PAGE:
WILMINGTON - Milan Lucic was champing at the bit yesterday after the Bruins’ quick, efficient practice at Ristuccia Arena.
Lucic, who served a one-game suspension on Monday while his teammates beat the Canadiens, hasn’t played since last Saturday’s matinee in Philadelphia, when he was assessed a five-minute major and game misconduct for a hit on Zac Rinaldo. Lucic will be back in the lineup tonight when the Bruins host the Panthers.
“I can’t change my game,’’ said Lucic. “I play with a lot of emotion and I do everything I can to keep it safe and follow the guidelines of the new hitting protocol. Obviously, a big part of my game is being physical and creating emotion and I can’t lose that, that’s for sure.’’
During a telephone hearing with NHL dean of discipline Brendan Shanahan Monday morning, Lucic said he wanted to have his side heard in that he wasn’t attempting to injure Rinaldo.
“Obviously, I was upset that I had to go through that whole process again,’’ said Lucic. “[Shanahan’s] not a guy you want to talk to too much for those reasons. I wanted to make clear to him that I do understand what he’s trying to do and I want to make clear that I understand and I’m doing everything I can to not make dangerous hits. That’s one thing I did try to do in the conversation.’’
Coach Claude Julien doesn’t expect Lucic to alter his playing style in order to avoid getting in trouble.
“I hope not,’’ said Julien. “I know we’re going to make sure we let him know that we don’t want him to change his style. That suspension was because of different things. One was a playoff thing that had nothing to do with a hit, the other one was a collision with [Sabres goalie Ryan] Miller, which maybe at the time, when they look back, they maybe should have called him for that and it probably would have diminished maybe the suspension of this last one. But we’re going to ask him to go out and play the same way. We’re a physical team and we don’t want that element to creep out of our game. I don’t think the NHL wants that element to creep out of the game. They’re trying to obviously manage it the best they can but we certainly don’t want players playing afraid of finishing their checks.’’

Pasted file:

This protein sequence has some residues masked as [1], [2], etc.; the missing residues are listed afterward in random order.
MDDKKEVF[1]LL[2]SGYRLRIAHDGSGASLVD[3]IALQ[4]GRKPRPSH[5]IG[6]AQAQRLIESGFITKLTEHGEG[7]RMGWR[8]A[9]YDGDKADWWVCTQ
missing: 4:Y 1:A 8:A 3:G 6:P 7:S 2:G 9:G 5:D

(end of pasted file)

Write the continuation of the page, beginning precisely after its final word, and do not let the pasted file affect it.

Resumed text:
Lucic said he tried to take something positive out of a difficult situation.
“You never want to miss any games due to a suspension,’’ he said. “From one end, it was good that I was able to kind of sit back and go upstairs and watch. You get a different view of the game. It looks real easy from up there. It’s definitely exciting to get back. This part of the season, it was nice for me also to kind of get some rest and heal up a little bit and be ready to go [tonight].’’
Gregory Campbell said he was none the worse for wear after returning to the lineup Monday despite still recovering from a fractured foot that forced him to miss three games.
“It’s going to take a while,’’ said Campbell. “Broken bones tend to take four weeks probably to totally heal, but for now it’s not an issue, it’s not bothering me.’’
Campbell is familiar with tonight’s opponents. He was drafted by the Panthers in the third round (67th overall) in 2002 and played 363 games with Florida before being traded to Boston prior to last season. He said he’s happy about the team’s turnaround.
“They’ve had a lot of high draft picks,’’ said Campbell. “[General manager Dale Tallon] had success in Chicago and he’s a smart hockey man. He made the right moves. Florida is not a bad place to play. Obviously, it’s not a hockey market like Boston is or some of the teams up north, but they work hard and I hear good things about their coach [Kevin Dineen].
“It’s nice to see they’re doing well. It’s tough to sell the game down there because not a lot of people are originally from Florida. If they win, which they’re doing now, you’re always going to attract fans. I know that organization works really hard to put people in the stands and I think the easiest way to do that is to win.’’
The Bruins last played the Panthers Dec. 8, losing 2-0. Since then, Boston has rattled off five straight victories.
“I think they’re catching a lot of teams by surprise,’’ said Campbell. “A lot of teams might not have taken them seriously. When we played them, they played a smart road game.’’
Ference back on ice
Defenseman Andrew Ference, who missed Wednesday’s practice because of the flu, was back on the ice . . . Forward Rich Peverley missed a second straight day of practice. Julien doesn’t know if Peverley will play tonight. “It’s a little nagging injury that doesn’t stop him from playing, but sometimes rest does a lot of good,’’ said the coach.
Nancy Marrapese-Burrell can be reached at firstname.lastname@example.org.